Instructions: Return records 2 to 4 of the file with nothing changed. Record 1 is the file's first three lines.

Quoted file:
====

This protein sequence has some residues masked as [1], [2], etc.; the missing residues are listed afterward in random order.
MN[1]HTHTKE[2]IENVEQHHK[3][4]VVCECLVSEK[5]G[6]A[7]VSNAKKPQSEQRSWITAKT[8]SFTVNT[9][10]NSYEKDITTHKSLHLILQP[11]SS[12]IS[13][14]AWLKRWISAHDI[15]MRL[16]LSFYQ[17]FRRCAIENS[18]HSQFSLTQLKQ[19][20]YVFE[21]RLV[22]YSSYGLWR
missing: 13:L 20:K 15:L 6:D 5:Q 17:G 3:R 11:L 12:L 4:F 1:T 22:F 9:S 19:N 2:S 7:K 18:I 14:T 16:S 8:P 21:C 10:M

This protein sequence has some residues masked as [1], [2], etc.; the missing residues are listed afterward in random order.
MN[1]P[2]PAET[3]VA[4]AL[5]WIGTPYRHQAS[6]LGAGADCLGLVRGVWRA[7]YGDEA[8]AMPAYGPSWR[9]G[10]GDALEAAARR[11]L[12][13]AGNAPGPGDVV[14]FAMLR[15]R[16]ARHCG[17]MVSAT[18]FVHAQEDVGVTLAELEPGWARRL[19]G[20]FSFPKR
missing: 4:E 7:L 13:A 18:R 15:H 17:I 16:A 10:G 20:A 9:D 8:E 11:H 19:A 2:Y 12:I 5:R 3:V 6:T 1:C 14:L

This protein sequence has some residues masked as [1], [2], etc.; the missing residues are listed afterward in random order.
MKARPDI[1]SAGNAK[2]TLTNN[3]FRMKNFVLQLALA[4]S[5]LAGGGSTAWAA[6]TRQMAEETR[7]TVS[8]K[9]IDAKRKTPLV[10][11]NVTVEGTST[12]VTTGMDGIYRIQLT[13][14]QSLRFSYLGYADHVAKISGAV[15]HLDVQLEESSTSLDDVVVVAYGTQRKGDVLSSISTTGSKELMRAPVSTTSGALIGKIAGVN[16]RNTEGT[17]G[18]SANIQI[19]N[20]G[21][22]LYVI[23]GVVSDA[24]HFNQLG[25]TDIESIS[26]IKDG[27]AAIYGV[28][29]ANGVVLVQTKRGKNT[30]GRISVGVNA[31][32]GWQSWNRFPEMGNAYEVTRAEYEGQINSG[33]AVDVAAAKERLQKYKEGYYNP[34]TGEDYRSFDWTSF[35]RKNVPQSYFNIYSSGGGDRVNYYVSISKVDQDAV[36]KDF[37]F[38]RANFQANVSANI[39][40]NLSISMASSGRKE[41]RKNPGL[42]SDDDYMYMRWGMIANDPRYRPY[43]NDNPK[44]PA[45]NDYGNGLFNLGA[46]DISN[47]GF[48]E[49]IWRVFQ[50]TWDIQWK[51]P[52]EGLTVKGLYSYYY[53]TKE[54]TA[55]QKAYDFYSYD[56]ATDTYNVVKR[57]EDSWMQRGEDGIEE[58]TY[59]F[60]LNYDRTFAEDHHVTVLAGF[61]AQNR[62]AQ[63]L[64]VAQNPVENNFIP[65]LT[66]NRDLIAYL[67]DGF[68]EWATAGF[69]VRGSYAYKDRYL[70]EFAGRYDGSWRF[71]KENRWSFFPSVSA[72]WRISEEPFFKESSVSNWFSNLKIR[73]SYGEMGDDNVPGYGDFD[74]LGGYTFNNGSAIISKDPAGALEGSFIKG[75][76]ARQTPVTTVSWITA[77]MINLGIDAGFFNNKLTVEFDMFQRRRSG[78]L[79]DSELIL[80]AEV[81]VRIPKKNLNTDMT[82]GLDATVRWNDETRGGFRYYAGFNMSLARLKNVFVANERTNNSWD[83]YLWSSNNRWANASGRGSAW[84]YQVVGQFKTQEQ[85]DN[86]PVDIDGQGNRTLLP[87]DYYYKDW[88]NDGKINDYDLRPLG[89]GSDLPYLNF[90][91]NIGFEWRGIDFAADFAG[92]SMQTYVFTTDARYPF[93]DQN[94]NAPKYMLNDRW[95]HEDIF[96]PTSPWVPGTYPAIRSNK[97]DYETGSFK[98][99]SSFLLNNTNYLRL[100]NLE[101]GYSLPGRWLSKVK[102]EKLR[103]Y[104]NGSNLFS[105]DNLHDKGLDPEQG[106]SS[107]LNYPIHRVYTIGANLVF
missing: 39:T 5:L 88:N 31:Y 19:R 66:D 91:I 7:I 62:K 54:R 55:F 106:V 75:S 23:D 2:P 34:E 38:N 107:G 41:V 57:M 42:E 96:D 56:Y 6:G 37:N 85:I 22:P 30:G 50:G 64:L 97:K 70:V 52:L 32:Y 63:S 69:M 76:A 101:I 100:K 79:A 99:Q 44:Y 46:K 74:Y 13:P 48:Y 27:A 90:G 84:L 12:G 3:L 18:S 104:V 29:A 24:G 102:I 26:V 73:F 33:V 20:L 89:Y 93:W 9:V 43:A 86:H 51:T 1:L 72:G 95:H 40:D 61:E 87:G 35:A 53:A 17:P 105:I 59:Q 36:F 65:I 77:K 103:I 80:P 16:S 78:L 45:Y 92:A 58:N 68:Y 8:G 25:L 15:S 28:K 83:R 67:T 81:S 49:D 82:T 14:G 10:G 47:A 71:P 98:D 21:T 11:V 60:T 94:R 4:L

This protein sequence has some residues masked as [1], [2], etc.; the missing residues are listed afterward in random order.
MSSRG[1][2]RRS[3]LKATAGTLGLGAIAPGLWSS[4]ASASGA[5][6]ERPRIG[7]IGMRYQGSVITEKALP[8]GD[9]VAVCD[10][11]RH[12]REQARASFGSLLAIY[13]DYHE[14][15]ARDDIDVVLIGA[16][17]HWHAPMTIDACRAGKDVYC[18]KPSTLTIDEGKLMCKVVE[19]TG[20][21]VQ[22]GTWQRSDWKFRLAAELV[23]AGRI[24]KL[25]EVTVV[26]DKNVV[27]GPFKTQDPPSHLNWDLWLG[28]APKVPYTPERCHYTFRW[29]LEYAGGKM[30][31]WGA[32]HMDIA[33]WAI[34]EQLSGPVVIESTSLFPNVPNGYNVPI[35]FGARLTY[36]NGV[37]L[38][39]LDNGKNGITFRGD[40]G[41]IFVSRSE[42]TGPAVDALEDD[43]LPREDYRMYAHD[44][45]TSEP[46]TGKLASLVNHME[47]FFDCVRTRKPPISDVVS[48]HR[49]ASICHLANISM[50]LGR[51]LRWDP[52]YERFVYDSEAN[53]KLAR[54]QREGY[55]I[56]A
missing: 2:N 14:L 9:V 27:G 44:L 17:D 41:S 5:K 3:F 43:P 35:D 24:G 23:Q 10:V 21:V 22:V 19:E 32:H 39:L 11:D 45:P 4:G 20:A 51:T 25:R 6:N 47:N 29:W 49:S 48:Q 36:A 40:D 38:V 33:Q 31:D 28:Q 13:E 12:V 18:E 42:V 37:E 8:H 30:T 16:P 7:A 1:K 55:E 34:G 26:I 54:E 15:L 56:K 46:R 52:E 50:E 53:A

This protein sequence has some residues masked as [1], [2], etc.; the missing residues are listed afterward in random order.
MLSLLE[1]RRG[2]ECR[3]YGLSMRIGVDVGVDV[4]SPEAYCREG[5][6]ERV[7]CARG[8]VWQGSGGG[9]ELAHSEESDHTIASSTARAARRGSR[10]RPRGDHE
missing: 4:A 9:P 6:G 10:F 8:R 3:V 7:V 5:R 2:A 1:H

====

This protein sequence has some residues masked as [1], [2], etc.; the missing residues are listed afterward in random order.
MN[1]P[2]PAET[3]VA[4]AL[5]WIGTPYRHQAS[6]LGAGADCLGLVRGVWRA[7]YGDEA[8]AMPAYGPSWR[9]G[10]GDALEAAARR[11]L[12][13]AGNAPGPGDVV[14]FAMLR[15]R[16]ARHCG[17]MVSAT[18]FVHAQEDVGVTLAELEPGWARRL[19]G[20]FSFPKR
missing: 4:E 7:L 13:A 18:R 15:H 17:I 16:A 10:G 20:A 9:D 8:E 11:H 19:A 2:Y 12:I 5:R 3:V 6:T 1:C 14:L

This protein sequence has some residues masked as [1], [2], etc.; the missing residues are listed afterward in random order.
MKARPDI[1]SAGNAK[2]TLTNN[3]FRMKNFVLQLALA[4]S[5]LAGGGSTAWAA[6]TRQMAEETR[7]TVS[8]K[9]IDAKRKTPLV[10][11]NVTVEGTST[12]VTTGMDGIYRIQLT[13][14]QSLRFSYLGYADHVAKISGAV[15]HLDVQLEESSTSLDDVVVVAYGTQRKGDVLSSISTTGSKELMRAPVSTTSGALIGKIAGVN[16]RNTEGT[17]G[18]SANIQI[19]N[20]G[21][22]LYVI[23]GVVSDA[24]HFNQLG[25]TDIESIS[26]IKDG[27]AAIYGV[28][29]ANGVVLVQTKRGKNT[30]GRISVGVNA[31][32]GWQSWNRFPEMGNAYEVTRAEYEGQINSG[33]AVDVAAAKERLQKYKEGYYNP[34]TGEDYRSFDWTSF[35]RKNVPQSYFNIYSSGGGDRVNYYVSISKVDQDAV[36]KDF[37]F[38]RANFQANVSANI[39][40]NLSISMASSGRKE[41]RKNPGL[42]SDDDYMYMRWGMIANDPRYRPY[43]NDNPK[44]PA[45]NDYGNGLFNLGA[46]DISN[47]GF[48]E[49]IWRVFQ[50]TWDIQWK[51]P[52]EGLTVKGLYSYYY[53]TKE[54]TA[55]QKAYDFYSYD[56]ATDTYNVVKR[57]EDSWMQRGEDGIEE[58]TY[59]F[60]LNYDRTFAEDHHVTVLAGF[61]AQNR[62]AQ[63]L[64]VAQNPVENNFIP[65]LT[66]NRDLIAYL[67]DGF[68]EWATAGF[69]VRGSYAYKDRYL[70]EFAGRYDGSWRF[71]KENRWSFFPSVSA[72]WRISEEPFFKESSVSNWFSNLKIR[73]SYGEMGDDNVPGYGDFD[74]LGGYTFNNGSAIISKDPAGALEGSFIKG[75][76]ARQTPVTTVSWITA[77]MINLGIDAGFFNNKLTVEFDMFQRRRSG[78]L[79]DSELIL[80]AEV[81]VRIPKKNLNTDMT[82]GLDATVRWNDETRGGFRYYAGFNMSLARLKNVFVANERTNNSWD[83]YLWSSNNRWANASGRGSAW[84]YQVVGQFKTQEQ[85]DN[86]PVDIDGQGNRTLLP[87]DYYYKDW[88]NDGKINDYDLRPLG[89]GSDLPYLNF[90][91]NIGFEWRGIDFAADFAG[92]SMQTYVFTTDARYPF[93]DQN[94]NAPKYMLNDRW[95]HEDIF[96]PTSPWVPGTYPAIRSNK[97]DYETGSFK[98][99]SSFLLNNTNYLRL[100]NLE[101]GYSLPGRWLSKVK[102]EKLR[103]Y[104]NGSNLFS[105]DNLHDKGLDPEQG[106]SS[107]LNYPIHRVYTIGANLVF
missing: 39:T 5:L 88:N 31:Y 19:R 66:D 91:I 7:I 62:K 54:R 55:F 106:V 75:S 23:D 2:P 34:E 38:N 107:G 41:V 57:M 42:E 96:D 56:Y 6:G 37:N 85:I 22:P 30:G 50:G 64:L 97:K 70:V 52:L 32:Y 63:S 69:M 76:A 101:I 100:K 79:A 99:Q 44:Y 46:K 74:Y 13:P 48:Y 27:A 90:G 84:L 12:G 3:L 18:S 104:V 29:A 24:G 102:I 26:V 73:F 33:V 20:L 89:Y 93:W 9:V 43:A 86:H 51:T 1:L 72:G 95:H 40:D 61:E 87:G 35:A 53:A 17:P 105:I 59:Q 36:F 65:I 77:K 103:I 80:P 16:S 78:L 45:Y 92:A 58:N 68:Y 8:G 25:L 15:S 28:K 83:R 67:T 81:S 49:D 82:T 14:G 10:G 47:A 71:P 98:D 21:T 11:V 60:T 94:R 4:L

This protein sequence has some residues masked as [1], [2], etc.; the missing residues are listed afterward in random order.
MSSRG[1][2]RRS[3]LKATAGTLGLGAIAPGLWSS[4]ASASGA[5][6]ERPRIG[7]IGMRYQGSVITEKALP[8]GD[9]VAVCD[10][11]RH[12]REQARASFGSLLAIY[13]DYHE[14][15]ARDDIDVVLIGA[16][17]HWHAPMTIDACRAGKDVYC[18]KPSTLTIDEGKLMCKVVE[19]TG[20][21]VQ[22]GTWQRSDWKFRLAAELV[23]AGRI[24]KL[25]EVTVV[26]DKNVV[27]GPFKTQDPPSHLNWDLWLG[28]APKVPYTPERCHYTFRW[29]LEYAGGKM[30][31]WGA[32]HMDIA[33]WAI[34]EQLSGPVVIESTSLFPNVPNGYNVPI[35]FGARLTY[36]NGV[37]L[38][39]LDNGKNGITFRGD[40]G[41]IFVSRSE[42]TGPAVDALEDD[43]LPREDYRMYAHD[44][45]TSEP[46]TGKLASLVNHME[47]FFDCVRTRKPPISDVVS[48]HR[49]ASICHLANISM[50]LGR[51]LRWDP[52]YERFVYDSEAN[53]KLAR[54]QREGY[55]I[56]A
missing: 2:N 14:L 9:V 27:G 44:L 17:D 41:S 5:K 3:F 43:P 35:D 24:G 23:Q 10:V 21:V 22:V 19:E 32:H 39:L 11:D 45:P 4:G 20:A 51:T 25:R 6:N 47:N 29:W 49:S 48:Q 36:A 40:D 38:V 33:Q 31:D 28:Q 13:E 12:V 18:E 42:V 37:E 8:H 30:T 16:P 7:A 1:K 55:E 34:G 26:I 54:E 15:L 56:K 46:R 52:E 50:E 53:A